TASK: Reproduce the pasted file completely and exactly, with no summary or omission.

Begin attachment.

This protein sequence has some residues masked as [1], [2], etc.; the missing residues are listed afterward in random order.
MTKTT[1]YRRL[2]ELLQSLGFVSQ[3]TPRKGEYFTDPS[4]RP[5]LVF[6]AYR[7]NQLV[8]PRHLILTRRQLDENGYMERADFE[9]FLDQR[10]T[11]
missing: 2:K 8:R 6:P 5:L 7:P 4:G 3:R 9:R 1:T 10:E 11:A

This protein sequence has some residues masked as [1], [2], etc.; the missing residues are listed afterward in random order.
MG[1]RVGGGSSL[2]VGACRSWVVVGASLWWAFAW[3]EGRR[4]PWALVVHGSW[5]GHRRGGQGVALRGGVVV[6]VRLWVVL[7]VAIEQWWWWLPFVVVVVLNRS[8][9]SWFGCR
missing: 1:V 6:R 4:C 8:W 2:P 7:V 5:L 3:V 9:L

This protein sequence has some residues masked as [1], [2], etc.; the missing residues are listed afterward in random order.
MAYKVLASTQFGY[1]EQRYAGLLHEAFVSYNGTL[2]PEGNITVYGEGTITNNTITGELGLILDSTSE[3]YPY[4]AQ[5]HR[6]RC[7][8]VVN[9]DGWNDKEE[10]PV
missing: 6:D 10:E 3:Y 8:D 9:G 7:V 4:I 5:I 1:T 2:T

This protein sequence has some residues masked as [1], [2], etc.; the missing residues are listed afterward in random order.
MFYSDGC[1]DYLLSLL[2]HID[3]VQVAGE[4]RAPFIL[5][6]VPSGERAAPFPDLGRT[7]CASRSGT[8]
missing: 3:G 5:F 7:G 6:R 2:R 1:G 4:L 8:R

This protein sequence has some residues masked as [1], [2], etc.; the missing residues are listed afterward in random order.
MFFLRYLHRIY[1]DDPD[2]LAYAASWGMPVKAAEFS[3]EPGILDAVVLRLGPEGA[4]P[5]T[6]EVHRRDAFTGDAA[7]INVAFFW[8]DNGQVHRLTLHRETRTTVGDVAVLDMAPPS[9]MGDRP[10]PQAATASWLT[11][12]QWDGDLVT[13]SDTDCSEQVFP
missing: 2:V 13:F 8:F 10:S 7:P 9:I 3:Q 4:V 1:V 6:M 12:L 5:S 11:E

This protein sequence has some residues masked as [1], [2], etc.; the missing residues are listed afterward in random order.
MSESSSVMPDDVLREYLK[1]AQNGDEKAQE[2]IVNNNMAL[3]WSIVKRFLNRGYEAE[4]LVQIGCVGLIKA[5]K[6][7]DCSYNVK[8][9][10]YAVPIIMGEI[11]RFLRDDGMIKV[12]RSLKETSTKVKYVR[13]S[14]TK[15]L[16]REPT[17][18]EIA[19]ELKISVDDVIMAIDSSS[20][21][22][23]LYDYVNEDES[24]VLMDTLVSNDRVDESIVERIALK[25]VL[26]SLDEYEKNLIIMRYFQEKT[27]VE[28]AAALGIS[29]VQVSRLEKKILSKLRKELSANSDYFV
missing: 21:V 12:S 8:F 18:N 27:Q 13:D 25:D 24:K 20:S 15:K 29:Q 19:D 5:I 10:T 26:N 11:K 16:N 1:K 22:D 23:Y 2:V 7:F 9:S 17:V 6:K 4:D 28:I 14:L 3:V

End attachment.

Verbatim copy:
This protein sequence has some residues masked as [1], [2], etc.; the missing residues are listed afterward in random order.
MTKTT[1]YRRL[2]ELLQSLGFVSQ[3]TPRKGEYFTDPS[4]RP[5]LVF[6]AYR[7]NQLV[8]PRHLILTRRQLDENGYMERADFE[9]FLDQR[10]T[11]
missing: 2:K 8:R 6:P 5:L 7:P 4:G 3:R 9:R 1:T 10:E 11:A

This protein sequence has some residues masked as [1], [2], etc.; the missing residues are listed afterward in random order.
MG[1]RVGGGSSL[2]VGACRSWVVVGASLWWAFAW[3]EGRR[4]PWALVVHGSW[5]GHRRGGQGVALRGGVVV[6]VRLWVVL[7]VAIEQWWWWLPFVVVVVLNRS[8][9]SWFGCR
missing: 1:V 6:R 4:C 8:W 2:P 7:V 5:L 3:V 9:L

This protein sequence has some residues masked as [1], [2], etc.; the missing residues are listed afterward in random order.
MAYKVLASTQFGY[1]EQRYAGLLHEAFVSYNGTL[2]PEGNITVYGEGTITNNTITGELGLILDSTSE[3]YPY[4]AQ[5]HR[6]RC[7][8]VVN[9]DGWNDKEE[10]PV
missing: 6:D 10:E 3:Y 8:D 9:G 7:V 4:I 5:I 1:T 2:T

This protein sequence has some residues masked as [1], [2], etc.; the missing residues are listed afterward in random order.
MFYSDGC[1]DYLLSLL[2]HID[3]VQVAGE[4]RAPFIL[5][6]VPSGERAAPFPDLGRT[7]CASRSGT[8]
missing: 3:G 5:F 7:G 6:R 2:R 1:G 4:L 8:R

This protein sequence has some residues masked as [1], [2], etc.; the missing residues are listed afterward in random order.
MFFLRYLHRIY[1]DDPD[2]LAYAASWGMPVKAAEFS[3]EPGILDAVVLRLGPEGA[4]P[5]T[6]EVHRRDAFTGDAA[7]INVAFFW[8]DNGQVHRLTLHRETRTTVGDVAVLDMAPPS[9]MGDRP[10]PQAATASWLT[11][12]QWDGDLVT[13]SDTDCSEQVFP
missing: 2:V 13:F 8:F 10:S 7:P 9:I 3:Q 4:V 1:V 6:M 12:L 5:S 11:E

This protein sequence has some residues masked as [1], [2], etc.; the missing residues are listed afterward in random order.
MSESSSVMPDDVLREYLK[1]AQNGDEKAQE[2]IVNNNMAL[3]WSIVKRFLNRGYEAE[4]LVQIGCVGLIKA[5]K[6][7]DCSYNVK[8][9][10]YAVPIIMGEI[11]RFLRDDGMIKV[12]RSLKETSTKVKYVR[13]S[14]TK[15]L[16]REPT[17][18]EIA[19]ELKISVDDVIMAIDSSS[20][21][22][23]LYDYVNEDES[24]VLMDTLVSNDRVDESIVERIALK[25]VL[26]SLDEYEKNLIIMRYFQEKT[27]VE[28]AAALGIS[29]VQVSRLEKKILSKLRKELSANSDYFV
missing: 21:V 12:S 8:F 18:N 27:Q 13:D 25:D 24:K 20:S 15:K 29:Q 19:D 5:I 10:T 26:N 11:K 16:N 1:K 22:D 23:Y 2:V 7:F 9:S 17:V 6:K 4:D 28:I 14:L 3:V